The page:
Journeyman Literally, a person who can perform a day’s labor unsupervised, although working

under orders. An experienced and reliable worker, or one who has achieved a level of competence. Despite high levels of motivation, it is possible to remain at this proficiency level for life.

Expert The distinguished or brilliant journeyman, highly regarded by peers, whose

judgments are uncommonly accurate and reliable, whose performance shows consummate skill and economy of effort, and who can deal effectively with certain types of rare or “tough” cases. Also, an expert is one who has special skills or knowledge derived from extensive experience with subdomains.

Master Traditionally, a master is any journeyman or expert who is also qualified to teach

those at a lower level. Traditionally, a master is one of an elite group of experts whose judgments set the regulations, standards, or ideals. Also, a master can be that expert who is regarded by the other experts as being “the” expert, or the “real” expert, especially with regard to sub-domain knowledge.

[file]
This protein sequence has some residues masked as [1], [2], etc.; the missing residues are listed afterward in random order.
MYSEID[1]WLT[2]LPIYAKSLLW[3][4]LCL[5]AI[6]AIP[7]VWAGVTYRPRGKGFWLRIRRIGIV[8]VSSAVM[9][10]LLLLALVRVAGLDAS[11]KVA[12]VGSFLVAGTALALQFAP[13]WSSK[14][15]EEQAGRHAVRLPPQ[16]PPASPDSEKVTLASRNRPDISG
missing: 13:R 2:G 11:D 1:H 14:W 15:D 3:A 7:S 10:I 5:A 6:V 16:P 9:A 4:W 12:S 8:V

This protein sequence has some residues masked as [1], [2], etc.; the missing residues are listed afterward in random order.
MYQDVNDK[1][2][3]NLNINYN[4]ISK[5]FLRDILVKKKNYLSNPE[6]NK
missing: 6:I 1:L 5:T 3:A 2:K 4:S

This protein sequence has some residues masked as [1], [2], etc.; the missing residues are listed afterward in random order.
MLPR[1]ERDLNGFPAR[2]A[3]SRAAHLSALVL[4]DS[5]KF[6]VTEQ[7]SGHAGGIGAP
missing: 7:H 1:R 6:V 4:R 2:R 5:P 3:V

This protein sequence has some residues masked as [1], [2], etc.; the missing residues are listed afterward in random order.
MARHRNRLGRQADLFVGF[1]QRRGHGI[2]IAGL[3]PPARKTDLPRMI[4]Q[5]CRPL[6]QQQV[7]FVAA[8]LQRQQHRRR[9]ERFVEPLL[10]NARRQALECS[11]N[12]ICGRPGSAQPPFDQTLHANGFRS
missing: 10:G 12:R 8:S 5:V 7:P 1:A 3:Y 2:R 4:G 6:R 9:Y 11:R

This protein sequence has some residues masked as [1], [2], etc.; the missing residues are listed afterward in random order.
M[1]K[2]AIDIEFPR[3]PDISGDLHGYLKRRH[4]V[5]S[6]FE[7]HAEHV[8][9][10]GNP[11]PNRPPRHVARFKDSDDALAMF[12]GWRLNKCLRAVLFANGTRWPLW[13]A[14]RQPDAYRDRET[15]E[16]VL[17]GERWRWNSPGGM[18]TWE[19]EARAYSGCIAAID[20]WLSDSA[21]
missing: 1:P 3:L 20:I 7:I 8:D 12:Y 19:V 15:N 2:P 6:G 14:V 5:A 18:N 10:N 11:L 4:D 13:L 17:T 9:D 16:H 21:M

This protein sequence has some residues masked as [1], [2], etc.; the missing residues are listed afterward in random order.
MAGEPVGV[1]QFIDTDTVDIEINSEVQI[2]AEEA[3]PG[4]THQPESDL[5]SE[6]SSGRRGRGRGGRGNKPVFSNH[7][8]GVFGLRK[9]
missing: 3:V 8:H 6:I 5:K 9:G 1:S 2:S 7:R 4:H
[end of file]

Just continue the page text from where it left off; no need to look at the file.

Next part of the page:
According to Chi (2006), “Proficiency level can be grossly assessed by measures such as academic qualifications (such as graduate students vs. undergraduates), seniority or years performing the task, or consensus among peers. It can also be assessed at a more fine-grained level, in terms of domain-specific knowledge or performance tests.”

The same author defined ways in which (relative) experts excel:

Ways Description
Generating the best Experts find the best solution to a problem or the best design to solve a task. And they can do it faster.
Detection and recognition Experts can detect patterns and features of "data" and also structures of problems and situation that novices cannot.
Qualitative analysis Experts can analyse a problem qualitatively through the development of a problem representation that includes as well domain-specific as general constraints.
Monitoring Experts have better self-monitoring skill, e.g. can detect both errors and the state of their comprehension.